difficulty that he encountered. He continues in his writing, “While we look not
at the things which are seen, but at the things that are not seen; for the
things which are seen are temporal, but the things that are not seen are
eternal” (2 Corinthians
is exactly for this reason, when the writer of Hebrews was telling of the
sufferings of many who had been able to endure through it all, he added the
parenthesis to describe these individuals, “[these were] men of whom the world
was not worthy.”
the goals of these men and woman would have been merely worldly goals, they
would not have been able to persevere. “But as it is,” the writer says, “they
desire a better country, that is, a heavenly one. Therefore God is not ashamed
to be called their God; for He has prepared a city for them” (Hebrews
world can never be worthy of men and woman who have their sights set on a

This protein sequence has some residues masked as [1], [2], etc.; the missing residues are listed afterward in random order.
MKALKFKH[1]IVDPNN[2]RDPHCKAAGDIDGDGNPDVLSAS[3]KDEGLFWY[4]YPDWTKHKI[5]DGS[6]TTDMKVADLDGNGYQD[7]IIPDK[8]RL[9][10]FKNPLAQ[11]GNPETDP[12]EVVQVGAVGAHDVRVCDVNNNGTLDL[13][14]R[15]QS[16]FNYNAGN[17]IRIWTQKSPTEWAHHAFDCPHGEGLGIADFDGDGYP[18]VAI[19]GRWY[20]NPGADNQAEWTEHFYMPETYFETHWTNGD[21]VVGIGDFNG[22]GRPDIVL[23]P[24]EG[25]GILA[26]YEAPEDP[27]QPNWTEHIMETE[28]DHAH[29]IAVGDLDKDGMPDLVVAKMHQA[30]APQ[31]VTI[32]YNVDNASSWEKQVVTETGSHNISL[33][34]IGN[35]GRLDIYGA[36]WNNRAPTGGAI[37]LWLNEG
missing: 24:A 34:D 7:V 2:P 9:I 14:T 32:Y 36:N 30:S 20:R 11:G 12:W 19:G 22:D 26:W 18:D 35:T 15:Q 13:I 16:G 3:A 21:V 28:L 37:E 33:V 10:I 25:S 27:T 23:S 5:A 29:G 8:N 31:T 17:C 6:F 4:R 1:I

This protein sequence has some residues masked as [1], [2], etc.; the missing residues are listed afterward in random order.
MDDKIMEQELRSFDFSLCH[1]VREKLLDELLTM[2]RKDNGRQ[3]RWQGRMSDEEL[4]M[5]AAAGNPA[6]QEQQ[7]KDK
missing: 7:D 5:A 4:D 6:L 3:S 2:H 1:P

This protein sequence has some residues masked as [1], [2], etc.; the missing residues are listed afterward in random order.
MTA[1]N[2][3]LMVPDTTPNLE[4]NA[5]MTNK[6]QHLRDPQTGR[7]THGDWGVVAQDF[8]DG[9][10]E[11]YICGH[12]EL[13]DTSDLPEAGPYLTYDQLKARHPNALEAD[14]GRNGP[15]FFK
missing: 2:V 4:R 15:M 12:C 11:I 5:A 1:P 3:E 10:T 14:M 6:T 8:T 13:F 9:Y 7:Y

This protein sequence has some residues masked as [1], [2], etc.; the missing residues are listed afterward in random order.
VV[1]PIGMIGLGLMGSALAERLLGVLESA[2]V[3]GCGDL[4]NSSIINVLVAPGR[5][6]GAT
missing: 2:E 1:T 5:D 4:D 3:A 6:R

Our Goals are
not Worldly Goals
may be possible to abandon farms or other endeavors of this world when it
becomes evident that they are not worth the effort one is putting into them. This
might be true in some of our worldly pursuits. When one comes to a realization
that an endeavor or a task of this world can only come to an undesirable end,
it may be best to abandon the effort.
things of this world simply are not worth the effort. It is because if this that
we have such clichés in our everyday parlance such as “to cut one’s losses” or
“to give it up as a bad job.” No doubt, the
family that began the farm in the woods in back of our house had decided this.
if the goal is a heavenly one, there is no amount of discouragement that should
come between us and that to where we have set our sights. We look to things
that are eternal. The world is not worthy of such things.
one who perseveres to the end will be saved.” (Matthew 24:13 BSB)